Wednesday, May 24, 2023

Q&A with Jonathan Payne




Jonathan Payne is the author of the new novel Citizen Orlov. His work has appeared in a variety of publications, including Turnpike. He is based in Washington, D.C.



Q: What inspired you to write Citizen Orlov, and how did you create your titular character?


A: The initial inspiration came from a fever dream, literally. In the early stages of the pandemic, I caught COVID-19 and spent a few days in a feverish state, experiencing strange, vivid dreams.


In one dream, I was back in my government days and my boss sent me to a strange country, which I somehow managed to reach without knowing where it was. On arrival, someone began to shoot at me, apparently trying to kill me. I remember the disturbing sense that I had walked into something I didn't understand.


I woke up with the idea that this dream had the potential to form the kernel of a novel, so I wrote it down. Readers will find those elements - with some modifications - in the early chapters of the book.   


In terms of the Orlov character, it was clear to me from the outset that he needed to be an everyman; a regular, working-class guy with zero experience in espionage. He's most certainly not a James Bond or a Jack Ryan or even a George Smiley. Orlov is an ordinary man thrown into extraordinary circumstances. 


Q: The writer Dixe Wills said of the book, "A triumph—and an answer to that age-old question of what would have happened had Gogol, Kafka and G. K. Chesterton collaborated on a thriller. A timeless work which will, I fear, be forever timely." What do you think of that description, particularly regarding the book's timeliness?


A: I love this review, especially the idea that the book is timeless. Another early reviewer used exactly the same word. I take it as a real compliment that these reviewers had the sense they had read something outside of time and fashion.


I guess it's because the primary inspirations for this novel (stylistically, at least) were classics like The Double by Dostoyevsky and The Trial by Kafka, rather than contemporary thrillers. My aim was to incorporate spy thriller tropes but to tell the story in the way I imagined one of these great writers of yesteryear might have told it. 


Q: Did you know how the novel would end before you started writing it, or did you make many changes along the way?


A: The honest answer is that Citizen Orlov started life as a novella. But once I had decided to expand it into a novel, I knew where it had to end. Readers will find that Orlov goes on something of a journey in terms of his role in life and how he feels about it.


One of the reasons for expanding the original novella was to provide the space for a character arc. I hope there are some satisfying resolutions at the end, but I think there's also a logical path to continue into a sequel.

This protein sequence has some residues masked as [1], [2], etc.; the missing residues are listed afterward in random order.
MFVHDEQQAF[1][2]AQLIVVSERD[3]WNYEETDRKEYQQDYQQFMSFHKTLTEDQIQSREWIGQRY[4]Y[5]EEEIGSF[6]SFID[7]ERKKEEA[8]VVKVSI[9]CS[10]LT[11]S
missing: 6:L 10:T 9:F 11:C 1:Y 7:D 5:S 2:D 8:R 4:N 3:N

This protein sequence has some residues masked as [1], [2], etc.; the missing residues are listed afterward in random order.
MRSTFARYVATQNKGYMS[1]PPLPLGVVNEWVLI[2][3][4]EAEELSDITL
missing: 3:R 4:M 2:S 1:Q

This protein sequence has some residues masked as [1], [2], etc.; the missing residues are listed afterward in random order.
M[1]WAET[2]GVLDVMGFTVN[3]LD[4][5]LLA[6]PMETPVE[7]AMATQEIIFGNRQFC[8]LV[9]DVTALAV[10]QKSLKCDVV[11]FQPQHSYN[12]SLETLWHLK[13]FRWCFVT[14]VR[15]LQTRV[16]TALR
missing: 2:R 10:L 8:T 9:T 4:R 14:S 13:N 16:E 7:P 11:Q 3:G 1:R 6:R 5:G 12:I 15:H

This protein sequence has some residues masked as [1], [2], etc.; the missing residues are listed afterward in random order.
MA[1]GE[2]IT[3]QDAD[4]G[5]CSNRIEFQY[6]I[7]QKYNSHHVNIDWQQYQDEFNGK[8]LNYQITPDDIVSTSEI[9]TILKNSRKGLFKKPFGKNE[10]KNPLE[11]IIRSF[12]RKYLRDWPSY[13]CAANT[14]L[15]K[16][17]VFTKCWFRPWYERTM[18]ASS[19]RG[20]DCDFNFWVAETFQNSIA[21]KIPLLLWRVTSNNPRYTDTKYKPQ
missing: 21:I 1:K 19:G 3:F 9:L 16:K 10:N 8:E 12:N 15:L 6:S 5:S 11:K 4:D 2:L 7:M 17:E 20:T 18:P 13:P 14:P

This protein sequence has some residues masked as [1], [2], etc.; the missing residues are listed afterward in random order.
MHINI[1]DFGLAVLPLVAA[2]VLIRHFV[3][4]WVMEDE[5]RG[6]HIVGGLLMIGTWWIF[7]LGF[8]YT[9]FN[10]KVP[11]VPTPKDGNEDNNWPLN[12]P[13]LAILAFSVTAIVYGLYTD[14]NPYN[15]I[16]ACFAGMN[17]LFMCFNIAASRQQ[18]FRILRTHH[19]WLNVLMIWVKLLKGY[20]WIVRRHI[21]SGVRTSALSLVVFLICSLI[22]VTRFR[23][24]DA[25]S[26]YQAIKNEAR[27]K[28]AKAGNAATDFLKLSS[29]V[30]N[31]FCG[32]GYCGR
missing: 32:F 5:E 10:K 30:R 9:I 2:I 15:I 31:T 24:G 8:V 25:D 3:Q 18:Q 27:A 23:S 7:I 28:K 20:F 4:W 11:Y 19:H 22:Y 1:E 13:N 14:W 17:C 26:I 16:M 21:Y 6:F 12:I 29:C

Q: How did you create the country in which the novel is set?


A: One of my first decisions was that the novel had to be set in an unnamed, imaginary country. This was partly an attempt to emulate the sense of confusion in my dream, but also an homage to The Unconsoled by Kazuo Ishiguro, one of my favorite novels, a dream-like story in which a concert pianist travels to an unnamed European country to give a recital.


The sights, sounds, and smells of the country in which Orlov lives were inspired by a trip I once took from Austria through Slovakia, the Czech Republic and Poland. The names of characters and places in the novel are a deliberate mishmash of names from those countries but also from several other central and eastern European countries including Russia, Hungary, Bulgaria, and Romania. 


Q: What are you working on now?


A: I'm currently working on two things at once, which is probably not wise. Firstly, I'm writing the sequel to Citizen Orlov, the title of which I'll keep under wraps for now. I think readers will get the sense towards the end of the first novel that Orlov's world is on the brink of collapsing, and the sequel will follow him as he attempts to navigate the terrible consequences.


I'm also working on a novella which is a retelling of the Russian classic "The Overcoat" by Nikolai Gogol. I move the action from 19th century St. Petersburg to interwar London.   


Q: Anything else we should know?


A: One character to watch out for in Citizen Orlov is Agent Zelle. She is based on a real historical figure: Margaretha Zelle, a Dutch woman better known as the exotic dancer Mata Hari. The real-life Zelle was executed in 1917 by a French firing squad.


Both sides in the Great War thought Zelle was spying for the other side. Historians now believe she was probably not spying at all, but was just an escort for powerful men on both sides. So her execution was really a tragedy.


I thought it would be a fitting tribute to imagine an alternative history in which she escapes from the French, lands in a new country, and gets to try her hand at espionage after all.  


--Interview with Deborah Kalb

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